Learn More

Vocabulary

  • seed – the small part of a plant with flowers that grows into a new plant.
  • pattern – an arrangement of shapes, lines, letters, numbers, or colors that can be repeated or used again and again.
  • sort – to put into groups.
  • same – exactly alike; not at all different.
  • different – not the same.
  • mosaic – a picture made with many small, colored pieces of glass, tile, or stone.

Vocabulary

  • seed
  • pattern
  • sort
  • same
  • different
  • mosaic

Child-Friendly Definitions

Lesson Tips

  • Try to provide large seeds for their mosaics, because they are easier for children to work with. Choose seeds similar in size to pumpkin seeds, such as lima bean seeds, sunflower seeds, kidney bean seeds, and fennel seeds. Take care not to use seeds that are too small; children will not be able to pick them up.
  • Saving seeds from apples and oranges eaten at snack time, purchasing a bag of mixed beans for soup, and purchasing sesame seeds are some inexpensive ways to get a nice assortment of seeds.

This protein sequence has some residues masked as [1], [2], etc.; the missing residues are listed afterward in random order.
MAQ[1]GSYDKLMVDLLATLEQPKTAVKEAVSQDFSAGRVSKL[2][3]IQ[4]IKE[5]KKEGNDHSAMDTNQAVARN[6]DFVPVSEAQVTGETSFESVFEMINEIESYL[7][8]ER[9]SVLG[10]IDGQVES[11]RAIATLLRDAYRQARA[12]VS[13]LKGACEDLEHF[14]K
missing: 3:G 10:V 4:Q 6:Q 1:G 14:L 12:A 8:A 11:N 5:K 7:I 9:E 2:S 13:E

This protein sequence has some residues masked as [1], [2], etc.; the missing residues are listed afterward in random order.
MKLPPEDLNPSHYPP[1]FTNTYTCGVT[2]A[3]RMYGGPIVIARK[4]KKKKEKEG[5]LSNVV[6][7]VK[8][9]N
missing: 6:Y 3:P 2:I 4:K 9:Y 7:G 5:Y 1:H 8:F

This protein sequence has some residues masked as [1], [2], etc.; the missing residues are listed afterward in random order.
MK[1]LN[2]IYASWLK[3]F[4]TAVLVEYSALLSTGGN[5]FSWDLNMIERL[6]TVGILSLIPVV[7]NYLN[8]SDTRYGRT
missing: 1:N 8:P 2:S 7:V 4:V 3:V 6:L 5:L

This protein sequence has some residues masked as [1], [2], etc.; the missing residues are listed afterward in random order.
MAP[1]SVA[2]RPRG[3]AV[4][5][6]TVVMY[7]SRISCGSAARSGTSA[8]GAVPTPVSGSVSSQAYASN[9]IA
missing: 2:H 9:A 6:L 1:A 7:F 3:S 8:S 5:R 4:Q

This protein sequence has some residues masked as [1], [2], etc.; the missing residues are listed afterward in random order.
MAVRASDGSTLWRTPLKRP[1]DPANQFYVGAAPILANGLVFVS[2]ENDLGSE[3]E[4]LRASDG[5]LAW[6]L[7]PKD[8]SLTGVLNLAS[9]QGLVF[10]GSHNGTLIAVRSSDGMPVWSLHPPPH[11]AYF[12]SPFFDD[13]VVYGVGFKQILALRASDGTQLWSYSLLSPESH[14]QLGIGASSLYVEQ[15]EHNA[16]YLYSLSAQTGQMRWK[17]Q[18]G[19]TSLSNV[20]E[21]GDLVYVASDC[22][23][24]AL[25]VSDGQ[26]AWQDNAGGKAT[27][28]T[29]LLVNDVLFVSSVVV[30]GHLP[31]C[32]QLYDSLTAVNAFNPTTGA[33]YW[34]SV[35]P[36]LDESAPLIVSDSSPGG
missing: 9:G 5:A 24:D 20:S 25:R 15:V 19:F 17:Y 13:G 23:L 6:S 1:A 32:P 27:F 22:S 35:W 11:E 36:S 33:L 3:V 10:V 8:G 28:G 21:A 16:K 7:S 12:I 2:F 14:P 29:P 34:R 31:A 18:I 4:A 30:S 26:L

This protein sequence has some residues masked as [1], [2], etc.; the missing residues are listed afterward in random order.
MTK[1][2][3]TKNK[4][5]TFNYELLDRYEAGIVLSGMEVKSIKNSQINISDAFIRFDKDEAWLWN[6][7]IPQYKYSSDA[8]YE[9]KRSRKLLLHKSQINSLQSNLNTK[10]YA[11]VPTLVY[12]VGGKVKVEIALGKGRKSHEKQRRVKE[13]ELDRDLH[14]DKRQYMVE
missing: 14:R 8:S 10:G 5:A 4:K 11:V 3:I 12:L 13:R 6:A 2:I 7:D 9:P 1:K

Books

  • What Kinds of Seeds Are These? by Heidi Bee Roemer
  • All About Seeds by Susan Kuchalla
  • Seeds! Seeds! Seeds! by Nancy Elizabeth Wallace

Common Core State
Standards Initiative

These lessons are aligned with the Common Core State Standards ("CCSS"). The CCSS provide a consistent, clear understanding of the concepts and skills children are expected to learn and guide teachers to provide their students with opportunities to gain these important skills and foundational knowledge.[2]

Visit the CCSS website

Important Legal Disclosures & Information

  1. While we believe that the books and resources recommended may be of value to you, keep in mind that these are suggestions only and you must do your own due diligence to determine whether the materials are appropriate and suitable for your use. PNC has no sponsorship or endorsement agreement with the authors or publishers of the materials listed. 

  2. There are currently no Common Core Standards for pre-k, but these lessons are aligned as closely as possible to capture the requirements and meet the goals of Common Core Standards. However, these lessons were neither reviewed or approved by the National Governors Association Center for Best Practices or the Council of Chief State School Officers, which together are the owners and developers of the Common Core State Standards.